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Rice Law Office Blog

This blog reviews important legal issues including: personal injury, employee compensation, workers compensation, discrimination and wrongful termination.

MIND-BODY CONNECTION: DEPRESSION AND ITS ROLE IN MAXIMIZING SOCIAL SECURITY BENEFITS

MIND-BODY CONNECTION: DEPRESSION AND ITS ROLE IN MAXIMIZING SOCIAL SECURITY BENEFITS

While it is certainly possible to receive social security based upon one impairment alone, it is not likely. Most cases are won by individuals suffering from multiple impairments, both physical and mental. The fact is, our mind and body are connected and chances are if one isn’t functioning correctly, the other is also impacted.

Indeed, claimants who suffer from a severe disabling condition almost always have accompanying depression and/or anxiety. When you consider the effects of a serious injury or condition, this outcome should be expected. Serious injuries and medical conditions inevitably lead to altered work routines, additional financial pressure because of lack of income, as well as changes in the types of social, athletic and recreational activities in which you can engage. This creates stress and anxiety which can be disruptive in personal and family relationships.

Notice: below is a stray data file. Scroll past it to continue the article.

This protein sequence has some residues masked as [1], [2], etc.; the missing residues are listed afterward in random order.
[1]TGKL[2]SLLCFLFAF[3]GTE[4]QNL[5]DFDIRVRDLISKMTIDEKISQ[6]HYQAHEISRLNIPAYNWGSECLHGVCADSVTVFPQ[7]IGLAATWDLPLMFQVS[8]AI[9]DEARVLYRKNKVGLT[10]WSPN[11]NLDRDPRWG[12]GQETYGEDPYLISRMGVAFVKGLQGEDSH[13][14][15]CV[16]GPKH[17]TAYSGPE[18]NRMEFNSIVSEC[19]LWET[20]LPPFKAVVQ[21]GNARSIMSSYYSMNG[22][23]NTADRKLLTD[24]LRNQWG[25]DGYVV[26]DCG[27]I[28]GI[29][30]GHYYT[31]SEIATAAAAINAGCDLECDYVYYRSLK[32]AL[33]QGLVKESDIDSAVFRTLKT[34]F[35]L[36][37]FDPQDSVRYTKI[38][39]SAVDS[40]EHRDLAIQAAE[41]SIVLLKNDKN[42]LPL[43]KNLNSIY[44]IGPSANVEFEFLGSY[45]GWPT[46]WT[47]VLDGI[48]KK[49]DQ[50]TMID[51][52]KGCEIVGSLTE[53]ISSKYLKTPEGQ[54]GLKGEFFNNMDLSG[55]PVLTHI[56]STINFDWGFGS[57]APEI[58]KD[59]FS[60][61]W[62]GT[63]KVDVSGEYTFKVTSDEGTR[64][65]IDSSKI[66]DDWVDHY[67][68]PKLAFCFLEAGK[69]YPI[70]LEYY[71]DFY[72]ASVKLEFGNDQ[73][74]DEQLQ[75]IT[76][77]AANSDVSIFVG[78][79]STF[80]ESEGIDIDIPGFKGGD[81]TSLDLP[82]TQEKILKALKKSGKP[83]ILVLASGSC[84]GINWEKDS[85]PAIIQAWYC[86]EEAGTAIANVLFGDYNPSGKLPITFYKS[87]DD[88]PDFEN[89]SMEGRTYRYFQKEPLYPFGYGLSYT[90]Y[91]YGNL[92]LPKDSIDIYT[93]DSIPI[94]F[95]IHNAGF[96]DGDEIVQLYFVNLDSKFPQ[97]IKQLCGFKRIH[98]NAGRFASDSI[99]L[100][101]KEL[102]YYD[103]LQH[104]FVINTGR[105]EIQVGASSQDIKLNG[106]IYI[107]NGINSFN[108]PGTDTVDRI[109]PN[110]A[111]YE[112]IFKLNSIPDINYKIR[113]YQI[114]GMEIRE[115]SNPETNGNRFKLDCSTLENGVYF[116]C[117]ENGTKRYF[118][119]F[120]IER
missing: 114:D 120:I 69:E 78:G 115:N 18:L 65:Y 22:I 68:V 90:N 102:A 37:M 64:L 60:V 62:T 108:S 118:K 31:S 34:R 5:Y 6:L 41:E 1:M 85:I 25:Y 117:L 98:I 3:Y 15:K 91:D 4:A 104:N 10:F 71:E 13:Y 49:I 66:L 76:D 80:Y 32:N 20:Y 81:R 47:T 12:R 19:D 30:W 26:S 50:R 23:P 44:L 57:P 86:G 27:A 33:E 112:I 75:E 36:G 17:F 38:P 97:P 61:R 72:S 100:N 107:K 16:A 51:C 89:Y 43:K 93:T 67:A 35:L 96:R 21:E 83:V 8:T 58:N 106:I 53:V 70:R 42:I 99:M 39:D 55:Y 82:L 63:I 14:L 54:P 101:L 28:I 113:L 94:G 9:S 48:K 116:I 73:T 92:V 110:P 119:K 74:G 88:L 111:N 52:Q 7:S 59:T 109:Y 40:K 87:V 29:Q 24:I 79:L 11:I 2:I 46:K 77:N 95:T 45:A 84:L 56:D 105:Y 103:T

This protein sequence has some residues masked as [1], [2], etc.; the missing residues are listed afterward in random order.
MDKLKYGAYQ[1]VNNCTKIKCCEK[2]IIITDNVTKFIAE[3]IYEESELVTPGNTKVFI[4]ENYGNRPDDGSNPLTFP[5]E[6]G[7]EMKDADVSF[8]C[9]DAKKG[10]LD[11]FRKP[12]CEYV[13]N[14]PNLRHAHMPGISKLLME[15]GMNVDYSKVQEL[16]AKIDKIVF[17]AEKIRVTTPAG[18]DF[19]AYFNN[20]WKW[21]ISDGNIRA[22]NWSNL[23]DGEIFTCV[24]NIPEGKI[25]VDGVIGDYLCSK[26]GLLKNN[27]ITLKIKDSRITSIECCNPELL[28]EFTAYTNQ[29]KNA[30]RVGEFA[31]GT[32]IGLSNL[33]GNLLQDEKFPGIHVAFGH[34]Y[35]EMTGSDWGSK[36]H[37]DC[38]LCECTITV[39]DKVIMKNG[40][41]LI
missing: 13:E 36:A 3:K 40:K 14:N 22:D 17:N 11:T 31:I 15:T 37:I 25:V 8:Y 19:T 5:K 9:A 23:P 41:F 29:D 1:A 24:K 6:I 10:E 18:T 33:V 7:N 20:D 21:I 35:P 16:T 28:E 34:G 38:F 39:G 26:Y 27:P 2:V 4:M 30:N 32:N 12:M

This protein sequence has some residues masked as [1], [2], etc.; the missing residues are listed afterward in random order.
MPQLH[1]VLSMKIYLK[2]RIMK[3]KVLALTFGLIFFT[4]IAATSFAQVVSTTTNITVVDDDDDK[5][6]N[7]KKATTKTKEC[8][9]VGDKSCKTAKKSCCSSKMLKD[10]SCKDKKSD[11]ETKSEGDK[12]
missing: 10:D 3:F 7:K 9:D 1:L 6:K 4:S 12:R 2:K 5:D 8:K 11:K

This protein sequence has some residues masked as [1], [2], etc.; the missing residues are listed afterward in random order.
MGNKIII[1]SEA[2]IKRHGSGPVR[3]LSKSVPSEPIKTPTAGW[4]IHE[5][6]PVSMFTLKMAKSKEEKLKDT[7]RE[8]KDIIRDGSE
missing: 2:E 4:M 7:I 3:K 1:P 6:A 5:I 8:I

Moreover, the strong medications used to treat chronic pain often effect sleep patterns and even cognition. Lack of sleep combined with powerful pain medications can affect concentration- many patients have described feeling like they are in a fog, or just "not themselves" any more.

It should come as no surprise that serious physical disabilities are often accompanied by depression and anxiety. What you may not realize, is that it is crucial these mental health symptoms are included in the social security disability application. In determining whether an individual’s physical or mental impairment are of a sufficient severity in order to be eligible for social security benefits, the Social Security Administration (SSA) must consider in accordance with the law (42 USC § 423(d)(2)(B) the combined effect of all of the individual’s impairments.

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